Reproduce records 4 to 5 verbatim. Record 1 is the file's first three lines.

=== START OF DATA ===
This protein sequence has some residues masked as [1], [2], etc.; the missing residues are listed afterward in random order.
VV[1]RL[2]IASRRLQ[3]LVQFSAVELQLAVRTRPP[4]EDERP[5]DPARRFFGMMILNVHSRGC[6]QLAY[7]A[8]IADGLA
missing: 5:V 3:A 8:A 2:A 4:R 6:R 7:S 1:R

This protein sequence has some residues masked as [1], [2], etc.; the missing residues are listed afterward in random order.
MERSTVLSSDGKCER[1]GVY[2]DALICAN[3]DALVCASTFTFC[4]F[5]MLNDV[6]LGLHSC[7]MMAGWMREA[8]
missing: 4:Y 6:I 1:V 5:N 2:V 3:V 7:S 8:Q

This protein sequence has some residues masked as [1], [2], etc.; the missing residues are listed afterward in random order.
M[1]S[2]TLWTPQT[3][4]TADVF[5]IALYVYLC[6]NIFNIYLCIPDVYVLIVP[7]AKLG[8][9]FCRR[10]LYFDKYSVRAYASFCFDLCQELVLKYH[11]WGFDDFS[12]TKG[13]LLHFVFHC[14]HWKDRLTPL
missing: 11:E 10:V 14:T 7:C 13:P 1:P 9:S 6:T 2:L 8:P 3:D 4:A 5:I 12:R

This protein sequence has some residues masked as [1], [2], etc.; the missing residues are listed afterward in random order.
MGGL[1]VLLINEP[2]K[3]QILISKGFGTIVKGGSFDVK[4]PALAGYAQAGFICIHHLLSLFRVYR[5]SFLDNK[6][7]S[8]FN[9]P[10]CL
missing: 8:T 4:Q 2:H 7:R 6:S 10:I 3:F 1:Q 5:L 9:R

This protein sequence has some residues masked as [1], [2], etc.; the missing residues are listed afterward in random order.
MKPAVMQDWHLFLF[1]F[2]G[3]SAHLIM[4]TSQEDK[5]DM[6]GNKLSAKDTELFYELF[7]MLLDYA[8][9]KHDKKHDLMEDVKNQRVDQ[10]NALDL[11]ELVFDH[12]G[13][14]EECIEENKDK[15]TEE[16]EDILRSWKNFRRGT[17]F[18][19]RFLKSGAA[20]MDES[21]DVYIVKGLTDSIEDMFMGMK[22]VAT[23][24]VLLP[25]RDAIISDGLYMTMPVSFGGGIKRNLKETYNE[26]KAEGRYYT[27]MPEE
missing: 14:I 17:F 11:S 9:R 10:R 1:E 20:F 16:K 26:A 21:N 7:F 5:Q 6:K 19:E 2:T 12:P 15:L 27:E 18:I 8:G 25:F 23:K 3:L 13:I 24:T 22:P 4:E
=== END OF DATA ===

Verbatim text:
This protein sequence has some residues masked as [1], [2], etc.; the missing residues are listed afterward in random order.
MGGL[1]VLLINEP[2]K[3]QILISKGFGTIVKGGSFDVK[4]PALAGYAQAGFICIHHLLSLFRVYR[5]SFLDNK[6][7]S[8]FN[9]P[10]CL
missing: 8:T 4:Q 2:H 7:R 6:S 10:I 3:F 1:Q 5:L 9:R

This protein sequence has some residues masked as [1], [2], etc.; the missing residues are listed afterward in random order.
MKPAVMQDWHLFLF[1]F[2]G[3]SAHLIM[4]TSQEDK[5]DM[6]GNKLSAKDTELFYELF[7]MLLDYA[8][9]KHDKKHDLMEDVKNQRVDQ[10]NALDL[11]ELVFDH[12]G[13][14]EECIEENKDK[15]TEE[16]EDILRSWKNFRRGT[17]F[18][19]RFLKSGAA[20]MDES[21]DVYIVKGLTDSIEDMFMGMK[22]VAT[23][24]VLLP[25]RDAIISDGLYMTMPVSFGGGIKRNLKETYNE[26]KAEGRYYT[27]MPEE
missing: 14:I 17:F 11:S 9:R 10:R 1:E 20:F 16:K 26:A 21:N 7:F 5:Q 6:K 19:E 2:T 12:P 15:L 27:E 18:I 8:G 25:F 23:K 3:L 13:I 24:T 22:P 4:E